Rockbridge Academy Blog
When I was in 9th grade, I puzzled over the final lines of Rudyard Kipling’s poem “IF”: “If you can fill the unforgiving minute / With 60 seconds worth of distance run / Yours is the Earth and everything that’s in it, / And—which is more—you’ll be a Man, my son!”
Running for a minute can’t literally make you mature. But as I am in my fifth year of coaching middle school cross country, I’m realizing that those lines hold a lot of truth. Coaching cross country has been a metaphor for many spiritual lessons God has been shaping in my life.
As you might expect, cross-country shows me the power of courage and perseverance. Students don’t have to be star athletes to join our middle school team. They only have to be willing to work. Drastic improvement is a frequent occurrence on the middle school team. Runners who nearly melted after warm-up in August are running two miles with no trouble by November. A friend reminded me that our college had a T-shirt that said, “Come as you are, leave different.” I would say this is true of cross country. It’s not just showing up that causes you to change, though; it’s the hard work you put in day after day. All are welcome, but be warned—you WILL see improvements if you work.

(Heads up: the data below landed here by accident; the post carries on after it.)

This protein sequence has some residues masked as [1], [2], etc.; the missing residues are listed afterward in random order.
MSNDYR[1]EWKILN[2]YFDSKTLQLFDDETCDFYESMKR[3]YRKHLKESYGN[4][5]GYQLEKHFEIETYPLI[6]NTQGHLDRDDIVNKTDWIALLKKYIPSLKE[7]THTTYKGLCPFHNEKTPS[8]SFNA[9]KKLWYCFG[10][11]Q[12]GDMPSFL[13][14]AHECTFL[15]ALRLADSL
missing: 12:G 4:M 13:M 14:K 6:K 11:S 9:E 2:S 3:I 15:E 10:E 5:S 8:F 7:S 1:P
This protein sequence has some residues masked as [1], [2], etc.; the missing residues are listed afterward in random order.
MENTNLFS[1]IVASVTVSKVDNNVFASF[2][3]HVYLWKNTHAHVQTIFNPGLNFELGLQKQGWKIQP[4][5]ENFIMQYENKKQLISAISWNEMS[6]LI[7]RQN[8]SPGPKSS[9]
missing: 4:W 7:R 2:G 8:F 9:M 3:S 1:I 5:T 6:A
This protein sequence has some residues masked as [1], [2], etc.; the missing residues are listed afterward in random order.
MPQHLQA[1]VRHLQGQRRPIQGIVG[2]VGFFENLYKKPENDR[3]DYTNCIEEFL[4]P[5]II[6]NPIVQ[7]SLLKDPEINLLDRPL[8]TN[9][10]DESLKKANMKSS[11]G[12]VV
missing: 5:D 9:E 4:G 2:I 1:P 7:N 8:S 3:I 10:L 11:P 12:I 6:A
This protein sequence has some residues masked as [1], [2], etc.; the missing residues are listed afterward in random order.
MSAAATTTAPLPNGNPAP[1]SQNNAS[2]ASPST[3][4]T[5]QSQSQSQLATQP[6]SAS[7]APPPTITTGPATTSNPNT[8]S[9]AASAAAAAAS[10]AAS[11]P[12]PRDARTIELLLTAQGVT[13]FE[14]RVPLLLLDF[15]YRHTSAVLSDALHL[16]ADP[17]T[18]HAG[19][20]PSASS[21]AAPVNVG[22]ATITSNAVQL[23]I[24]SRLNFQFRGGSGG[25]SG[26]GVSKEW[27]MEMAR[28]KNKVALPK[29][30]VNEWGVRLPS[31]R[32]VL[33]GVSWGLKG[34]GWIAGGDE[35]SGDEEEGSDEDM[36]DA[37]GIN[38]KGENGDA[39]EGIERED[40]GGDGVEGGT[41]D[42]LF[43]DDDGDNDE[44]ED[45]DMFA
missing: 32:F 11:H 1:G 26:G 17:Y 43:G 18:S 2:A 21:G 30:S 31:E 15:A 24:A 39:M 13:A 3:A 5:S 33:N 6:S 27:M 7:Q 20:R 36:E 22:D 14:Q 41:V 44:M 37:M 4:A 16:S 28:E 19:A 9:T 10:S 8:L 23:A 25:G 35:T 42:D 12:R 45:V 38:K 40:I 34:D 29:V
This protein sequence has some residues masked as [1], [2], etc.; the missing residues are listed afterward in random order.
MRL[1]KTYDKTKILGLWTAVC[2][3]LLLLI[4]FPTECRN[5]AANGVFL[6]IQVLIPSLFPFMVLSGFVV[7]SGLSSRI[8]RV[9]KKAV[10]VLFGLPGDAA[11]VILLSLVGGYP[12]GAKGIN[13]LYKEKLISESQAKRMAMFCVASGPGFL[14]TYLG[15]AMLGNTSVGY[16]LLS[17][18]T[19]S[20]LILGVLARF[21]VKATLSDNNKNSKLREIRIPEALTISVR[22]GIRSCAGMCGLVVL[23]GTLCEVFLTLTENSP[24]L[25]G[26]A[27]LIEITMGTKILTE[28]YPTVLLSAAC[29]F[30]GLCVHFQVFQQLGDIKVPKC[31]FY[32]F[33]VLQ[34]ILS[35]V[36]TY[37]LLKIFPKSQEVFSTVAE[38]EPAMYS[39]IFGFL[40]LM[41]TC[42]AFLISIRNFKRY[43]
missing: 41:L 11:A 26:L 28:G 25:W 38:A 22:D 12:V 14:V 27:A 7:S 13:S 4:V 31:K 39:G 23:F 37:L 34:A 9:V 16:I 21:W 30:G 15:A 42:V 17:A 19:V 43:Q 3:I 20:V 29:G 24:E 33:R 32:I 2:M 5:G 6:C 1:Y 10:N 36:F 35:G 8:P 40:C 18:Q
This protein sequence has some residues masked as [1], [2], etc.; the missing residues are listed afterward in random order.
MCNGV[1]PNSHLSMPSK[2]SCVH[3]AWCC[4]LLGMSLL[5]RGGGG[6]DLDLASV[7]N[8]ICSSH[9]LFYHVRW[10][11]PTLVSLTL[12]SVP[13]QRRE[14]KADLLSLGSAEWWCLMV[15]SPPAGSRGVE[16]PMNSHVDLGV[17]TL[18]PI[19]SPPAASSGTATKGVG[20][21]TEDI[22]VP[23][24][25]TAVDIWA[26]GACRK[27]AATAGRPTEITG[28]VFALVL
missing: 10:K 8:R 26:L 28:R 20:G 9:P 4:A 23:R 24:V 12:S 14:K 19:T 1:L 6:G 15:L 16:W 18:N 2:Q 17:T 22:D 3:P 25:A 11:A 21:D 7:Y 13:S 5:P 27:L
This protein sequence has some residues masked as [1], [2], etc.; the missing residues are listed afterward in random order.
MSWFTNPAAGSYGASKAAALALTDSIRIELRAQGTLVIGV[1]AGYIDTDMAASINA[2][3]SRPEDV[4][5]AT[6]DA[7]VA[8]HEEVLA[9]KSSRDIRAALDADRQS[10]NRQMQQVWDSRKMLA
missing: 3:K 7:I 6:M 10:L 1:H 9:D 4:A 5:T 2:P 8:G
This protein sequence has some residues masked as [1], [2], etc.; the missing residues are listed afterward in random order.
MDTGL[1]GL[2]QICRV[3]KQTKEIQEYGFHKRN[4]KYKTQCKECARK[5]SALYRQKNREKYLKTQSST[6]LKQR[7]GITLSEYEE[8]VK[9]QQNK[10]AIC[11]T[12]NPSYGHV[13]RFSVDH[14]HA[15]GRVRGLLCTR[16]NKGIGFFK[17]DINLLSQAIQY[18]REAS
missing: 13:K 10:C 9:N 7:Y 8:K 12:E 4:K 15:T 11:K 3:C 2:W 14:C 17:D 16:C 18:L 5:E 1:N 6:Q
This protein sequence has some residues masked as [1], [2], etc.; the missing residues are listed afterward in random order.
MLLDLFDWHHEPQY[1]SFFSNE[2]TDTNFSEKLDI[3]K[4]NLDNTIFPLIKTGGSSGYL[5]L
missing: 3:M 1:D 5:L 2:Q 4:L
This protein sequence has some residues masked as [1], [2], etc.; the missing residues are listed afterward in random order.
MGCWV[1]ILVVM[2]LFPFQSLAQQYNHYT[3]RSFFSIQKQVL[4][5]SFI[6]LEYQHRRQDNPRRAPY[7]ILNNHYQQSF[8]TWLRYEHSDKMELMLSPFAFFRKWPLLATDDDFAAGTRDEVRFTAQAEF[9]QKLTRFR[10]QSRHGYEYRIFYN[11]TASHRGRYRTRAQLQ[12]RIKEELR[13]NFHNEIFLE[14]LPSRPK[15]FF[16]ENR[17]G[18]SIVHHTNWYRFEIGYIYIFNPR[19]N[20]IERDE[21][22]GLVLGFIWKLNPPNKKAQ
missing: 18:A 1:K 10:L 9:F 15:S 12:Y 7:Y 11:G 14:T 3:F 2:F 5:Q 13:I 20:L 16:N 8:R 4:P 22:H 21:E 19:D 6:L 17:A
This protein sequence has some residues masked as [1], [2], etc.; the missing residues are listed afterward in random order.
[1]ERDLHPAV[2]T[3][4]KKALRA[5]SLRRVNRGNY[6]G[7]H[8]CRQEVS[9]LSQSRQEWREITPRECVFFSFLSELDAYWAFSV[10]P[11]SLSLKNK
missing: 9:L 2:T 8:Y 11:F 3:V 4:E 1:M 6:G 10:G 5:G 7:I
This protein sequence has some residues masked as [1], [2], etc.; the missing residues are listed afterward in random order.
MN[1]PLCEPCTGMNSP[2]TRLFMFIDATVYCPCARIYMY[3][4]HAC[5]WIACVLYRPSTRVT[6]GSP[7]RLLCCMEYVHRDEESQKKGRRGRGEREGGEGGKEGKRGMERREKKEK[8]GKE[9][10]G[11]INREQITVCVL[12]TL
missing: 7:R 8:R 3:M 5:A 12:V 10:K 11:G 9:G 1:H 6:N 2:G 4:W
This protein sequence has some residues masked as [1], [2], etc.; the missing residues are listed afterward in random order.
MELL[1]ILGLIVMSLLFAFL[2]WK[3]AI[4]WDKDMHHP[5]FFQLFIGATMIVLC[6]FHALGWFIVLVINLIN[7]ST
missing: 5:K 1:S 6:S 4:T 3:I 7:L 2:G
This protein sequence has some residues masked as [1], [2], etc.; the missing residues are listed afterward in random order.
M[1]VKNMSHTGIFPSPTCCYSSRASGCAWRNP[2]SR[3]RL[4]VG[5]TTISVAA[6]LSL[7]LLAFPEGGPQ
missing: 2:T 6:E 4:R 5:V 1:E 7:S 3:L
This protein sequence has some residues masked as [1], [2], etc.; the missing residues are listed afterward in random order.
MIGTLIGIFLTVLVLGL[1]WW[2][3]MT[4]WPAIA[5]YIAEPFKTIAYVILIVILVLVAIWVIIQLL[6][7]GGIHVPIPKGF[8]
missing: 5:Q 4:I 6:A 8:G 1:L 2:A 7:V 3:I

This is just the obvious lesson, though. It’s the other lessons that I least expected and that I love most. For example, cross-country has taught me to not fear discomfort. It’s pouring rain? So what. We’re running. It’s hot outside? So what. We’re running. You can’t feel your fingers? Don’t worry. They’ll warm up while running. It sounds miserable, right? But somehow, choosing to take on the challenge lets us see we don’t have to be afraid of what life may throw at us. So much of our culture’s mindset is focused on making life comfortable. But choosing to be uncomfortable—choosing to put myself in pain in order to train for the worthy goal of winning a race—shows me how much I miss when I avoid discomfort at all costs.